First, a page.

Lorene F. Schaefer, ESQ., is the managing partner of Win-Win Resolve, a boutique law firm focused on ADR and the management of compliance hotlines, internal dispute resolution programs, workplace investigations and mediations. Her book, “Corporate Counsel's Guide to Internal Investigations of Harassment, Discrimination and Retaliation Claims,” will be published in 2014 by the ABA.
Lorene F. Schaefer, ESQ., is the managing partner of Win-Win Resolve, a boutique law firm focused on ADR and the management of compliance hotlines, internal dispute resolution programs, workplace investigations and mediations. Her book, “Corporate Counsel’s Guide to Internal Investigations of Harassment, Discrimination and Retaliation Claims,” will be published in 2014 by the ABA. ()

A decision issued on March 6 by the U.S. District Court for the District of Columbia serves as a stark reminder that internal investigations must be carefully structured and executed to garner the protection of the attorney-client privilege and attorney work product doctrine, especially when nonattorneys are being used to assist in the investigation.

In United States ex rel. Barko v. Halliburton, No. 1:05-CV-1276 (D.D.C. slip op. issued March 6, 2014), the court ordered a Halliburton subsidiary to produce documents related to an internal investigation of an alleged Code of Business Conduct violation.

The court found that these documents were not protected under the attorney-client privilege or the work product doctrine because the investigation was a routine business practice and conducted under a federally mandated compliance program. Specifically, the court concluded that the investigation was “a routine corporate … compliance investigation required by regulatory law and corporate policy” and the “investigations would have been conducted regardless of whether legal advice were sought.” Id. at 6. In concluding that the investigation was protected neither by the attorney-client privilege nor by the attorney work product doctrine, the court also highlighted the absence of a number of the traditional hallmarks of an attorney-client privileged internal investigation.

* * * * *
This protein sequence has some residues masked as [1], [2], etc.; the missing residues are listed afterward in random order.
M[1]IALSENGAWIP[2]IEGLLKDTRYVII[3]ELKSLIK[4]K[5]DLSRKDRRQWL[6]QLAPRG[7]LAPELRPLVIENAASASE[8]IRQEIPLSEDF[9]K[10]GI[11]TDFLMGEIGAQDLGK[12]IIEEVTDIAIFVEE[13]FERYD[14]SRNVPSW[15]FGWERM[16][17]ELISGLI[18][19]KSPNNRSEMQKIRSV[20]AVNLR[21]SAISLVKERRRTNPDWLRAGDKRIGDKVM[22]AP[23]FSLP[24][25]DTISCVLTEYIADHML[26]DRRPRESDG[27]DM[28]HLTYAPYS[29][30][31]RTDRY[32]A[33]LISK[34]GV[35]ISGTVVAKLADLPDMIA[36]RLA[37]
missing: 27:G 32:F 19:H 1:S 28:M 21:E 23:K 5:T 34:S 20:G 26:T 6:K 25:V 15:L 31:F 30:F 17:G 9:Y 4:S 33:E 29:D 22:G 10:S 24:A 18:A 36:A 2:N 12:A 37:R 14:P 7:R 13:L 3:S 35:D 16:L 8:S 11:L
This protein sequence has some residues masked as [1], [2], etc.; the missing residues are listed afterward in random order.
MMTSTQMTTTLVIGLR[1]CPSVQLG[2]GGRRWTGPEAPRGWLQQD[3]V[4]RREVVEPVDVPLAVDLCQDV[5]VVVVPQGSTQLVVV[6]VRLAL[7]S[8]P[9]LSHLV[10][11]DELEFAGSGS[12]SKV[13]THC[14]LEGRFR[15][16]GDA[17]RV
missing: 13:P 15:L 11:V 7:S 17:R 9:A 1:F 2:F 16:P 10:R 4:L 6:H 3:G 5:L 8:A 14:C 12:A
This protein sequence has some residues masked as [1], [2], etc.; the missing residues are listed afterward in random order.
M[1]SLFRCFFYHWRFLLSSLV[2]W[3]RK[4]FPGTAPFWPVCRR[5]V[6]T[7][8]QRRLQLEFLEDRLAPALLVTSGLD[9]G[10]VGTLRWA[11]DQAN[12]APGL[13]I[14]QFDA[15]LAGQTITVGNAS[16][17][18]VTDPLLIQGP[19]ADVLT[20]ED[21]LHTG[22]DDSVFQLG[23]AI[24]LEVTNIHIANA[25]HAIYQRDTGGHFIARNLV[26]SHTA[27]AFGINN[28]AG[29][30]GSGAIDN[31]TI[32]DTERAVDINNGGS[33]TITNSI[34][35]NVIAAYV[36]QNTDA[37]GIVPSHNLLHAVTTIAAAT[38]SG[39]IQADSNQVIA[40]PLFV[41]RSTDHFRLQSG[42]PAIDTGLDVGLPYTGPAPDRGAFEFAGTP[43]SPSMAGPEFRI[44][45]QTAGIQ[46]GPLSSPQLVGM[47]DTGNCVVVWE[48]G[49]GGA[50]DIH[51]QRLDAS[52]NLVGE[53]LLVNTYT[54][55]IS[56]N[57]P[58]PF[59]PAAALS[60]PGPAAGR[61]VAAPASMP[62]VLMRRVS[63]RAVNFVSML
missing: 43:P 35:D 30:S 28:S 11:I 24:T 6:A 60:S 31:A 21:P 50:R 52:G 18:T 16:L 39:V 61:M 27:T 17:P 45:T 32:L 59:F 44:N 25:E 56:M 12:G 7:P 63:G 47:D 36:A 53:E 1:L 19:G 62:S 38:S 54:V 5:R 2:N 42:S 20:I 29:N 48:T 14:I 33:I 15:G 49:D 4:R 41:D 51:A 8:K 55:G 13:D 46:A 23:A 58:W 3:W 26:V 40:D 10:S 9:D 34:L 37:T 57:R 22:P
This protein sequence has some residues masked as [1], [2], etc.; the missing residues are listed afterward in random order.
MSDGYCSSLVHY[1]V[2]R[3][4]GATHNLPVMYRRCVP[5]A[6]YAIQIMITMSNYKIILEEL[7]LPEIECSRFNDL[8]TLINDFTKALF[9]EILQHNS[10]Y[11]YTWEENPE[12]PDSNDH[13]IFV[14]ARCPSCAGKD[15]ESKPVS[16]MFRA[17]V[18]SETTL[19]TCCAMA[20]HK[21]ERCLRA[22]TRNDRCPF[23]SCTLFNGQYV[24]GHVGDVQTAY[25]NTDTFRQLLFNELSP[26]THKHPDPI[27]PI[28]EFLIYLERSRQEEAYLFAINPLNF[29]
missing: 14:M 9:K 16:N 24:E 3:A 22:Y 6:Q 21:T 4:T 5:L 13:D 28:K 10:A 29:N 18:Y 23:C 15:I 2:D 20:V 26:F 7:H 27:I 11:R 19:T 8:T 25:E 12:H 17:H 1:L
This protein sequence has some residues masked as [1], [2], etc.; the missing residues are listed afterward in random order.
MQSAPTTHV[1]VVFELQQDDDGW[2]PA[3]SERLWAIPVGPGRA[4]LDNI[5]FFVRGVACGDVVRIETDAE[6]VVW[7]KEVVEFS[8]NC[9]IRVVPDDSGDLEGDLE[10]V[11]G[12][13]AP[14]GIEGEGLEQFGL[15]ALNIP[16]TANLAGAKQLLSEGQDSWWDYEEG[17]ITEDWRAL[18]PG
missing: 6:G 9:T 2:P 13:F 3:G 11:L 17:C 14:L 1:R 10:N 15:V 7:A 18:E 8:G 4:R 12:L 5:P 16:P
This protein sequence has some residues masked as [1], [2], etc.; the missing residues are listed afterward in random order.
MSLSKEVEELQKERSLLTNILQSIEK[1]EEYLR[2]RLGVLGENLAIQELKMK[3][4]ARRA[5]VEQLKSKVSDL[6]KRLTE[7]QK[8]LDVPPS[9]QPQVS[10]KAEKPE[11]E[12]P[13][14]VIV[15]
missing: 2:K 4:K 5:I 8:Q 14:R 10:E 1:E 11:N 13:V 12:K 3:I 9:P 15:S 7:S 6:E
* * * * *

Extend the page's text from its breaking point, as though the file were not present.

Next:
This case is a significant development and even attorneys representing companies not operating under a legally mandated compliance program should be aware of Barko‘s potential implications when conducting internal investigations, especially when nonattorneys are going to be used to assist legal counsel in the investigation.

In Barko, plaintiff-relator Henry Barko filed a qui tam False Claims Act lawsuit against Kellogg Brown & Root Services Inc., KBR Technical Services Inc., Kelly, Brown & Root Engineering Corp., Kellogg, Brown & Root International Inc. and Halliburton Co. (collectively KBR). Barko was a former contract administrator for KBR in Iraq and alleged that KBR provided preferential treatment to subcontractors to inflate the costs of construction services on military bases in Iraq. The complaint alleged that KBR would pass the inflated costs along to the U.S. government and receive additional awards under the Logistics Civil Augmentation Program.

Prior to Barko’s lawsuit being filed, KBR had received an internal report that made allegations similar to those made in the Barko lawsuit. That internal report was routed to the director of the Code of Business of Conduct (COBC), who opened a COBC file to investigate the matter. According to the declaration of KBR in-house counsel Chris Heinrich, the director of the COBC at the time in question was a lawyer in the legal department named Richard Mize, and Mize and Heinrich were “responsible for providing legal advice to KBR in connection with COBC investigations regarding allegations of kickbacks, bribery, fraud or other potential COBC violations involving KBR employees and its subcontractors. These COBC investigations are undertaken by investigators in KBR’s Security Department at my direction and under my supervision, or at the direction and under the supervision of the director. COBC investigators are instructed to keep this work confidential and to disclose it only to me, the director, or other KBR employees whom the director or I have authorized to assist with the investigation.”

In response to discovery requests, KBR cited Upjohn v. United States, 449 U.S. 383 (1981) and asserted the attorney-client privilege and attorney work product doctrine and refused to produce documents related to the internal COBC investigation. Barko filed a motion to compel and after conducting an in camera review the judge granted Barko’s motion.